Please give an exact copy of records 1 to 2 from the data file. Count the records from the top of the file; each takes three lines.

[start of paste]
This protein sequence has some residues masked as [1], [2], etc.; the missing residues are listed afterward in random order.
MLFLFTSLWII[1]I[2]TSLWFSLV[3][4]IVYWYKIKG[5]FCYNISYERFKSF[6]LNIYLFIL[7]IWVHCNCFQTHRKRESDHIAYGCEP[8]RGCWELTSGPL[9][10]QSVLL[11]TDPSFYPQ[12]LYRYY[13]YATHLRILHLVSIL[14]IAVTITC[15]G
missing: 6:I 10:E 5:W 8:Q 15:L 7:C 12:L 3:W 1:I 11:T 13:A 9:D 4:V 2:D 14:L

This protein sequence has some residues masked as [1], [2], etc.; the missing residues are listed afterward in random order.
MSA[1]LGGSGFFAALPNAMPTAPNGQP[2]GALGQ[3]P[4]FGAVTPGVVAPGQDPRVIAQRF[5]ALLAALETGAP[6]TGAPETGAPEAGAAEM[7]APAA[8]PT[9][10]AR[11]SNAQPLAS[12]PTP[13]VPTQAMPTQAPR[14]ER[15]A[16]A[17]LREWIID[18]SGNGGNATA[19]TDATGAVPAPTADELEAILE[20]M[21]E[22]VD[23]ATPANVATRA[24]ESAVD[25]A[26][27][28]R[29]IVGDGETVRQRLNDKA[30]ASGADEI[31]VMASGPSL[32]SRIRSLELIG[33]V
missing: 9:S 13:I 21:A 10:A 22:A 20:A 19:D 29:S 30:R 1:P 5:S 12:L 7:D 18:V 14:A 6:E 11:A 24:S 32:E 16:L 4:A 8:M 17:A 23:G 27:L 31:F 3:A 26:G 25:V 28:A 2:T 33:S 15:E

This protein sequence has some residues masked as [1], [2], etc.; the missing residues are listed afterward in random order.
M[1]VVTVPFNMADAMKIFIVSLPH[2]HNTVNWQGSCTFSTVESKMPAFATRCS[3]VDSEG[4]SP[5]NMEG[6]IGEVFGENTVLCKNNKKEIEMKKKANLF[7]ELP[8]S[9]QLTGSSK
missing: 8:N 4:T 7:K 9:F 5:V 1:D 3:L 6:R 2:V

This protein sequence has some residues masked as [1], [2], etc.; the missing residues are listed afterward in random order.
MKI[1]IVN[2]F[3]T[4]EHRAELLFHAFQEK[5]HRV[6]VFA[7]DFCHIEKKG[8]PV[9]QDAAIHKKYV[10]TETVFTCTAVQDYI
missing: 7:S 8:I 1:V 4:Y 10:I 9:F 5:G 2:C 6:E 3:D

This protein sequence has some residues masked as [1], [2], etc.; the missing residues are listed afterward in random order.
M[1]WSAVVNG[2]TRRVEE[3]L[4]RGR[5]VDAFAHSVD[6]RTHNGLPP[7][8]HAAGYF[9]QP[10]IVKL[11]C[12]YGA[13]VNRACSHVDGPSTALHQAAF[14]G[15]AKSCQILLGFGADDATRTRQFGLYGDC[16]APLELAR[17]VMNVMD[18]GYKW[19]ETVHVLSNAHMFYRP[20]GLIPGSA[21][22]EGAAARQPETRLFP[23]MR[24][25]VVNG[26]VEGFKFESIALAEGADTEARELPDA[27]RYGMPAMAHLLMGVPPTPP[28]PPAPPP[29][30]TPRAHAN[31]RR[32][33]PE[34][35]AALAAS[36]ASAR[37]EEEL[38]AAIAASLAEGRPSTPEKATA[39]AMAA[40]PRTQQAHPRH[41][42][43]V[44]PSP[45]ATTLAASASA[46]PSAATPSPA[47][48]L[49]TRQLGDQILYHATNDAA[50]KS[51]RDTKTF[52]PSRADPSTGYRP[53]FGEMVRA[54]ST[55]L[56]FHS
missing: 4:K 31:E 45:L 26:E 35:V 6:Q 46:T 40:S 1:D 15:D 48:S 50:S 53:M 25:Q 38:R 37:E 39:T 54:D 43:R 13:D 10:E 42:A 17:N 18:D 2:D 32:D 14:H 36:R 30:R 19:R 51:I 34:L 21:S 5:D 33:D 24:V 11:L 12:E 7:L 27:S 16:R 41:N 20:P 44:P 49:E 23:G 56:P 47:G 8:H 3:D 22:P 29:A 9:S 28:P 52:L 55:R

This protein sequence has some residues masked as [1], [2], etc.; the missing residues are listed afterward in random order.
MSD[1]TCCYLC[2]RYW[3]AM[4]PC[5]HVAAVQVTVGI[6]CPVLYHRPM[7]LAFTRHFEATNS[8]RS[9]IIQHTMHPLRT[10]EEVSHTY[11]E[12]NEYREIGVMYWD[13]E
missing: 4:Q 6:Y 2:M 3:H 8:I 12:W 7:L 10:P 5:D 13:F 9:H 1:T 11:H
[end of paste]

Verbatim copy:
This protein sequence has some residues masked as [1], [2], etc.; the missing residues are listed afterward in random order.
MLFLFTSLWII[1]I[2]TSLWFSLV[3][4]IVYWYKIKG[5]FCYNISYERFKSF[6]LNIYLFIL[7]IWVHCNCFQTHRKRESDHIAYGCEP[8]RGCWELTSGPL[9][10]QSVLL[11]TDPSFYPQ[12]LYRYY[13]YATHLRILHLVSIL[14]IAVTITC[15]G
missing: 6:I 10:E 5:W 8:Q 15:L 7:C 12:L 3:W 1:I 11:T 13:A 9:D 4:V 2:D 14:L

This protein sequence has some residues masked as [1], [2], etc.; the missing residues are listed afterward in random order.
MSA[1]LGGSGFFAALPNAMPTAPNGQP[2]GALGQ[3]P[4]FGAVTPGVVAPGQDPRVIAQRF[5]ALLAALETGAP[6]TGAPETGAPEAGAAEM[7]APAA[8]PT[9][10]AR[11]SNAQPLAS[12]PTP[13]VPTQAMPTQAPR[14]ER[15]A[16]A[17]LREWIID[18]SGNGGNATA[19]TDATGAVPAPTADELEAILE[20]M[21]E[22]VD[23]ATPANVATRA[24]ESAVD[25]A[26][27][28]R[29]IVGDGETVRQRLNDKA[30]ASGADEI[31]VMASGPSL[32]SRIRSLELIG[33]V
missing: 9:S 13:I 21:A 10:A 22:A 20:A 19:D 29:S 30:R 1:P 5:S 12:L 7:D 18:V 14:A 6:E 11:A 24:S 32:E 16:L 4:A 8:M 17:A 23:G 27:L 31:F 3:A 26:G 25:V 28:A 2:T 33:S 15:E